Vols finally adjusting to new defensive scheme
AUG 08, 2012 8:09p ET
Lathers said that in the spring, players had trouble just lining up correctly, but a summer's worth of film study and visiting with position coaches has Sunseri pleased with the defense's progress.
"The start of the spring was rough, new coaches, new scheme," Lathers said. "A lot of guys didn't trust the stuff, but once spring got midway, a lot of guys seen the scheme works only if you follow the scheme and do what you're supposed to do.
"Playing in the defense is all about trust and being comfortable with who you're playing with. Trusting the guy next to you to do his job and make plays."
Sunseri still wants players developing toughness and working on fundamentals while adjusting to the new defense.
"Anytime you come in and you're a new coordinator -- regardless of what package you're running and what package you're applying -- everybody has to learn the language," Sunseri said. "I'm happy where it's at right now."
The Vols struggled to get pressure on opposing quarterbacks last season. Sunseri said the pass-rush "isn't where it needs to be," but it's improving and comes down to player discipline.
"It's about being able to read the offense," junior defensive lineman Daniel Hood said. "They don't know if we are going to blitz from an angle, in the middle or outside. That helps us to be more efficient in what we're doing. I don't think we are going to sit back on our heels and out-talent any team in the SEC. We are going to throw different schemes in there and be more aggressive."
Lathers, a fifth-year senior who has battled injuries and health issues throughout his career and missed last season with a fractured ankle, is adapting to playing middle linebacker in the defense. Sunseri called him the "quarterback of the defense" with his leadership and experience.
"We're not only expecting Herman Lathers to be a leader, we're expecting all the seniors to be a leader," Sunseri said. "I'm looking for 11 leaders out there going and getting the football."
Sunseri said sophomore linebackers A.J. Johnson and Curt Maggitt "might be the finest young linebackers I've ever coached."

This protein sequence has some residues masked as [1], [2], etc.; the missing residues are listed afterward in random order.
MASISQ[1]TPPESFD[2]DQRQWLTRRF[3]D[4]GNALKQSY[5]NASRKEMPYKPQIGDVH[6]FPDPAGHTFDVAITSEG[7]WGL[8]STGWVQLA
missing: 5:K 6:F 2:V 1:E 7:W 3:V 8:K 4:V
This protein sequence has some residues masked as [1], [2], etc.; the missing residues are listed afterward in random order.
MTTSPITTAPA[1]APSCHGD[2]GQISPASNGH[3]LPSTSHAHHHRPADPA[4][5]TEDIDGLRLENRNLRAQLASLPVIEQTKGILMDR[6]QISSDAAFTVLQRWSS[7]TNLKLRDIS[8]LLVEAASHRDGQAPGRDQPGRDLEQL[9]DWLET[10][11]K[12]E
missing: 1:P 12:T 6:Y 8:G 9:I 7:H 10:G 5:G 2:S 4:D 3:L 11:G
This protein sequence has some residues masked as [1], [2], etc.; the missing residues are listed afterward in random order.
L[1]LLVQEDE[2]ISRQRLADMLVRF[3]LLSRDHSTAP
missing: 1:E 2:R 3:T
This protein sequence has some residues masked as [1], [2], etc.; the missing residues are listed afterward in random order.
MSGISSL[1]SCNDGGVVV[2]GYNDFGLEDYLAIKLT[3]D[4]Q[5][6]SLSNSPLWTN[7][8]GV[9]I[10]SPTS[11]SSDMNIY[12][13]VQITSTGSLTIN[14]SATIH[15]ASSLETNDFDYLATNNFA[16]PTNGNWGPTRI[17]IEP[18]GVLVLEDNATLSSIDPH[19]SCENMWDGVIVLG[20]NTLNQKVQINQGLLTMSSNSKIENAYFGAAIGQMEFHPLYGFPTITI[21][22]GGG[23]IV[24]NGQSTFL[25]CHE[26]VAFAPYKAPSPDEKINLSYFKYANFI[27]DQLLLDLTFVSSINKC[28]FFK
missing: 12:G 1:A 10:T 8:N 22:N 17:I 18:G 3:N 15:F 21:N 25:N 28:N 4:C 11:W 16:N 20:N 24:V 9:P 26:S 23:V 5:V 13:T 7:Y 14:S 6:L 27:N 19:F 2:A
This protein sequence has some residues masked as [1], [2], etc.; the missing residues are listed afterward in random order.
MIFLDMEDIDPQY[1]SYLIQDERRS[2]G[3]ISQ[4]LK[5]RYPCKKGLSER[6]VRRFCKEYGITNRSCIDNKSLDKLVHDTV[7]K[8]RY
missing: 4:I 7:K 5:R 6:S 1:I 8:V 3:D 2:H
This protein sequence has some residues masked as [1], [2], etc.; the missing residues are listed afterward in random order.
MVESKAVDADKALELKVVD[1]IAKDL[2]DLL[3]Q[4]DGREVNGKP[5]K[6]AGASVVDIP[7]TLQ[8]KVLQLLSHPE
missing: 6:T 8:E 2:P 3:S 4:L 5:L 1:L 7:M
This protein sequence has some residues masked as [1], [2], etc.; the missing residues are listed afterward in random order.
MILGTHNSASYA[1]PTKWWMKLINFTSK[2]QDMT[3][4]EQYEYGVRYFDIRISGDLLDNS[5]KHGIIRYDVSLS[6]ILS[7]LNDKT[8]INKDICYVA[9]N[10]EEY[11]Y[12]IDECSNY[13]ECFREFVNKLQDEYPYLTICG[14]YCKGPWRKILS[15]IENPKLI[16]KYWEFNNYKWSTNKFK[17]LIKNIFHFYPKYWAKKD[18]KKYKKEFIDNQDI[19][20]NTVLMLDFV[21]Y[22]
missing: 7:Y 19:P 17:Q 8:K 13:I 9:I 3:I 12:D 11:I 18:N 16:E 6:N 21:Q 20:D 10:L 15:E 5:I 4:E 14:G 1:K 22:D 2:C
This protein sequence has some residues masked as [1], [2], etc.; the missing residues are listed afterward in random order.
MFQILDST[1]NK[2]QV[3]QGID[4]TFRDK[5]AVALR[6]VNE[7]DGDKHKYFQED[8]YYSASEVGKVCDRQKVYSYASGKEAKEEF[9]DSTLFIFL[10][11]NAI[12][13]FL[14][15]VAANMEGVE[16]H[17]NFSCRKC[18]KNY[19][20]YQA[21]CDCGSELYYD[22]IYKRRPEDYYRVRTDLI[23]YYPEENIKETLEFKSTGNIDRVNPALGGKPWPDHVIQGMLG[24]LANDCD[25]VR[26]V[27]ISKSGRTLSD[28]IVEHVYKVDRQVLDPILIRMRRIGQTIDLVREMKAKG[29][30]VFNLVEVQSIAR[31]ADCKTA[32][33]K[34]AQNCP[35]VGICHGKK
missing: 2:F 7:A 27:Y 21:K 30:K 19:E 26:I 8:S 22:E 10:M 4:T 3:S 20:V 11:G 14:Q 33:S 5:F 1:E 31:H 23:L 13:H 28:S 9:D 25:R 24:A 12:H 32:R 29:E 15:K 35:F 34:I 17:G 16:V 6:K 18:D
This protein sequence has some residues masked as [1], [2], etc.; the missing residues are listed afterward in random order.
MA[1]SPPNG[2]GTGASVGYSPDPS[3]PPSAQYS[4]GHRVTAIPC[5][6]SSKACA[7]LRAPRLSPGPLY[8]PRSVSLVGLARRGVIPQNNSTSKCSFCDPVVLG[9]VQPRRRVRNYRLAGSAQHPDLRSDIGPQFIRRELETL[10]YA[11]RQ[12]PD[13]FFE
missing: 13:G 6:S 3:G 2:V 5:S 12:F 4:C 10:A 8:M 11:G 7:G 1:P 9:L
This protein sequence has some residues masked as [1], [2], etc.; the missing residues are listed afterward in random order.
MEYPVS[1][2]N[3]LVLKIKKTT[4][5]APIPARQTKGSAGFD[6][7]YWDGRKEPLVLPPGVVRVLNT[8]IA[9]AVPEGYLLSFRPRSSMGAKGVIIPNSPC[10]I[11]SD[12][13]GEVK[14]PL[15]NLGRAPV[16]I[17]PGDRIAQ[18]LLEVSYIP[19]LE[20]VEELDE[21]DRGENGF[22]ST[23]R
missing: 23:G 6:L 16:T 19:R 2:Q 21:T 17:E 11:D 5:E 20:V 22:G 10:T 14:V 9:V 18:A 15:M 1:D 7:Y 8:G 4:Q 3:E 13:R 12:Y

Defensive end Darrington Sentimore played in a similar 3-4 scheme as a freshman at Alabama before transferring to Mississippi Gulf Coast Community College last season. Sentimore admitted he arrived in January overweight, and coaches noticed.
"I knew what it was. It was me not in shape," Sentimore said. "So, this summer I went out there and busted my tail on the football field to get in shape. Now, Coach Sal is pleased with me."
Daniel McCullers, a 6-foot-6, 377-pound defensive tackle and junior college transfer from Georgia Military Academy, is hard to miss on the field. He's working with the practice squad early in camp, but coaches believe he'll have a chance to contribute this fall.
"He's got a lot of work to do in understanding technique, understanding that he has more to cover than (a small) area and effort and all that stuff but he's a big guy and he's had a great attitude," Dooley said. "Now it is just a matter of how much he can learn and how quickly he can apply it."
Senior tight end Mychal Rivera is out with a sprained knee. Dooley said Rivera would be out "about a week or so." Freshman running back Davante Bourque is also out with a neck injury. Dooley said he didn't believe it was serious, saying it was a whiplash-type injury.
Senior walk-on Joseph Ayres, who started one game at defensive tackle in 2010, moved to tight end to provide depth. Dooley said the 6-foot-3, 273-pound Ayres has the ability to help this year as a blocker.
Freshman Justin King started fall camp working at outside linebacker, but was moved to the tight end/halfback role in the Vols' offense.
Wednesday was Tennessee's first full two-a-day practices of fall camp. The Vols took to the field in the morning and had another practice session in the evening.
After Thursday's practice, Tennessee will travel to Milligan College in Elizabethton, Tenn., where it'll practice from August 10-15.
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